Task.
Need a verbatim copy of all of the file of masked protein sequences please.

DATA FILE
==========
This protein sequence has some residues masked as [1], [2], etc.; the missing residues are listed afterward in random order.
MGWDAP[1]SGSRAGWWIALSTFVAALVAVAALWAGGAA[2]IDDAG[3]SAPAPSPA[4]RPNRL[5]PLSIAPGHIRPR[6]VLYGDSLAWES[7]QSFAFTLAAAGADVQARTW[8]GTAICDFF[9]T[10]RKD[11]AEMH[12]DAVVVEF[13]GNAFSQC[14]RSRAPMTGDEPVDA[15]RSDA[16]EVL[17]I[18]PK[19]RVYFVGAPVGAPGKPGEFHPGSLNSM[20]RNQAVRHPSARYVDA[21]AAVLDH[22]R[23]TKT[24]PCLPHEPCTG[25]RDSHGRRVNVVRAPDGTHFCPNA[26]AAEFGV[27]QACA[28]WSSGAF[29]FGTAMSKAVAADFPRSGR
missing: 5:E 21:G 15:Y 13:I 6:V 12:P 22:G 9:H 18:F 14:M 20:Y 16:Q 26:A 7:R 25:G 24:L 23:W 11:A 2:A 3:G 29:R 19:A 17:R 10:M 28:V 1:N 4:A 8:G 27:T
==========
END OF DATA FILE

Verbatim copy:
This protein sequence has some residues masked as [1], [2], etc.; the missing residues are listed afterward in random order.
MGWDAP[1]SGSRAGWWIALSTFVAALVAVAALWAGGAA[2]IDDAG[3]SAPAPSPA[4]RPNRL[5]PLSIAPGHIRPR[6]VLYGDSLAWES[7]QSFAFTLAAAGADVQARTW[8]GTAICDFF[9]T[10]RKD[11]AEMH[12]DAVVVEF[13]GNAFSQC[14]RSRAPMTGDEPVDA[15]RSDA[16]EVL[17]I[18]PK[19]RVYFVGAPVGAPGKPGEFHPGSLNSM[20]RNQAVRHPSARYVDA[21]AAVLDH[22]R[23]TKT[24]PCLPHEPCTG[25]RDSHGRRVNVVRAPDGTHFCPNA[26]AAEFGV[27]QACA[28]WSSGAF[29]FGTAMSKAVAADFPRSGR
missing: 5:E 21:G 15:Y 13:I 6:V 12:P 22:G 9:H 18:F 14:M 20:Y 16:Q 26:A 7:R 25:G 24:L 23:W 11:A 2:A 3:G 29:R 19:A 17:R 10:M 28:V 1:N 4:A 8:G 27:T